Lolich and Freehan still hold the all-time record for starts as a battery, a record that’s under assault by Adam Wainwright and Yadier Molina in 2022. But, for Tiger fans no catcher/pitcher combo can eclipse the greatness of these two.

1933: Greenberg, Rowe, and Fox

We go back a ways here, but it’s worth it. Hank Greenberg was a gangly, impossibly large young man in 1933, just 22 years old. He was a powerful hitter from New York, but the Yankees passed on him because well…they had Lou Gehrig.

Greenberg challenged or broke many of Gehrig’s records. In 1935 he won the home run and RBI crowns and was named MVP. That year the Tigers won their first World Championship.

Also a rookie in 1933 was pitcher Schoolboy Rowe, a hard thrower from Texas by way of Arkansas. A downhome, homespun character, Rowe liked to wave to his beautiful wife while he was pitching, and he enjoyed jabbering with his teammates and even opposing players. He was good at his job too: he won seven games in a partial season as a rookie; then 62 games over the next three seasons, pacing the Detroit rotation.

Pete Fox isn’t remembered by many people today, but he was a good-hitting corner outfielder with speed. He batted .288 as a rookie, but that was just a preview: the Indiana native hit .298 over his 13-year career, eight of which were with Detroit.

2006: Verlander and Zumaya

As my generation cherishes 1976, the next one remembers fondly 2006. That season, the Tigers surprised many with a season for the ages, improving by 24 wins to make the playoffs.

A large part of the success for the ’06 team was young pitching. Manager Jim Leyland didn’t care if the best talent was untested and young, he just wanted the best talent at his disposal. In former first round pick Verlander he had an ace in the making, and with Zumaya he has baseball’s best fastball.

23-year old Verlander won 17 games in 2006 and made 30 starts. He even started Game One of the World Series. For his fine season, JV became the third Tiger to win Rookie of the Year, joining Harvey Kuenn, Mark Fidrych, and Lou Whitaker.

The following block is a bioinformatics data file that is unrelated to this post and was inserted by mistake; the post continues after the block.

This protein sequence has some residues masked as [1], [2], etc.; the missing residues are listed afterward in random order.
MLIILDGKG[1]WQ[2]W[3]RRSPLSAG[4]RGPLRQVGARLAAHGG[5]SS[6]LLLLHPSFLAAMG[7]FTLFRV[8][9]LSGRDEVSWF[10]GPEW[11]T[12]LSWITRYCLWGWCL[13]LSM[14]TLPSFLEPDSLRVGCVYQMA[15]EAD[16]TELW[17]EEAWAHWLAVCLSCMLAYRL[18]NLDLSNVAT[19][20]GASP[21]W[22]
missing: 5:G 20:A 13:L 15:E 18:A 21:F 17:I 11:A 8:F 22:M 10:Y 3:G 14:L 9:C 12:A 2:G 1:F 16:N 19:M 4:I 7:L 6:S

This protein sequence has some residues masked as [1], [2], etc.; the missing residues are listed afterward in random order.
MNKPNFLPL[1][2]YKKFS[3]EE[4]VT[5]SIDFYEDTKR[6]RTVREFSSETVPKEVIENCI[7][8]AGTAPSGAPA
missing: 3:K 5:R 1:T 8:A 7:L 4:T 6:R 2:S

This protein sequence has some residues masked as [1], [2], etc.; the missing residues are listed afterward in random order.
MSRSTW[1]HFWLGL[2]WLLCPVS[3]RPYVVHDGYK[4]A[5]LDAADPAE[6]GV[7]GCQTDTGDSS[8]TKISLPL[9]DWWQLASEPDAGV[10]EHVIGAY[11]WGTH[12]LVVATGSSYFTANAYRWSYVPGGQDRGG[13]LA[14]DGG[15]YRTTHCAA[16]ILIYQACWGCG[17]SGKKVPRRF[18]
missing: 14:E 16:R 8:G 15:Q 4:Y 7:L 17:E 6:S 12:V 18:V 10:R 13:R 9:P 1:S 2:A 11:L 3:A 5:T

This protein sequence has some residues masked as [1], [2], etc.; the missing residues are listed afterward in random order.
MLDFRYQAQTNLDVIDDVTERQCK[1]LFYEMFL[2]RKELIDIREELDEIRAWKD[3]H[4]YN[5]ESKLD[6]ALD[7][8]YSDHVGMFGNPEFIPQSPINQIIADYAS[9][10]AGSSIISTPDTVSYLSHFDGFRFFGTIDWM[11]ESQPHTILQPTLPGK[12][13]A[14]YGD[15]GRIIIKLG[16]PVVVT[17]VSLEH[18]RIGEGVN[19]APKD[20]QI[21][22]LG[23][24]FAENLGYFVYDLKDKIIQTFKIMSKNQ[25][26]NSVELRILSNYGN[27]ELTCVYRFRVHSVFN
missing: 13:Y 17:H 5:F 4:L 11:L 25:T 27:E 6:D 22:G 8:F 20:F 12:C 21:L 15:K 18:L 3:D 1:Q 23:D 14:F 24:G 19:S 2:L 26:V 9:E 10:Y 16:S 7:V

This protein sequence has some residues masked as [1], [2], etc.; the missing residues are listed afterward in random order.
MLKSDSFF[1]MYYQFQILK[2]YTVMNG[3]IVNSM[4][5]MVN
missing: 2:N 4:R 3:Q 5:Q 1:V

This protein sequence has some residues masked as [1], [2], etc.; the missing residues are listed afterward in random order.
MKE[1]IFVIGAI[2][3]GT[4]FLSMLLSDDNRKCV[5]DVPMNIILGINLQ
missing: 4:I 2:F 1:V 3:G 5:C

Zumaya used a 100 to 102 mile-per-hour fastball to mow down enemy batters. The reliever had a ten-game stretch in May/June when he did not allow a run, while striking out 21 batters in 15 innings. In the AL Division Series against the Yankees, “Zoom Zoom” pitched two hitless innings in two outings, with three K’s.

1977: Rozema and Kemp

One year after Mark Fidyrch stole the headlines, the Tigers had another rookie pitcher who had an excellent season.

Dave Rozema was raised in Grand Rapids. He was a wide-hipped, tall hurler with a mid-range fastball. But his most effective pitch was his changeup, a nasty pitch that nearly caused some batters to throw out their backs swinging too early.

Rozema won 15 games and had a nifty 3.09 ERA in 28 starts. He wasn’t as wacky as Fidrych, but Rosy was a nut off the field, with a great sense of humor and a playful demeanor. He finished fourth in AL Rookie of the Year voting, the top pitcher. He went on to play eight seasons in Detroit and was a member of the 1984 World Champions.

In left field in 1977 was the hard-swinging Steve Kemp, a former first-round pick who had starred at USC. Kemp adjusted to the big leagues quickly: in ’77 he hit 18 home runs and drove in 88. He also walked 71 times and had 29 doubles. He was far from overmatched, Two years later Kemp topped 100 RBI for the first of two times as a Tiger and clubbed 26 homers.

1954: Kaline, Tuttle, and Bolling

Clearly the gem here was Kaline, who was only 19 years old, but still managed to hit .276 in his first full exposure to big league pitching. He was already the best outfielder on the team, and that throwing arm was something to marvel at. The following year he won the batting title, propelling himself to a 22-year Hall of Fame career.

Bill Tuttle was a decent outfielder who played alongside Kaline in center field for four seasons. He typically hit about .270 with 10-12 homers, and he was an excellent defender.

It’s rare for three everyday position players to come up as rookies in the same season, but in 1953 the team also had second baseman Frank Bolling. The Alabama native was mostly known for his slick glove: a few years later he won his first Gold Glove. He spent six years as the Tigers starting second baseman.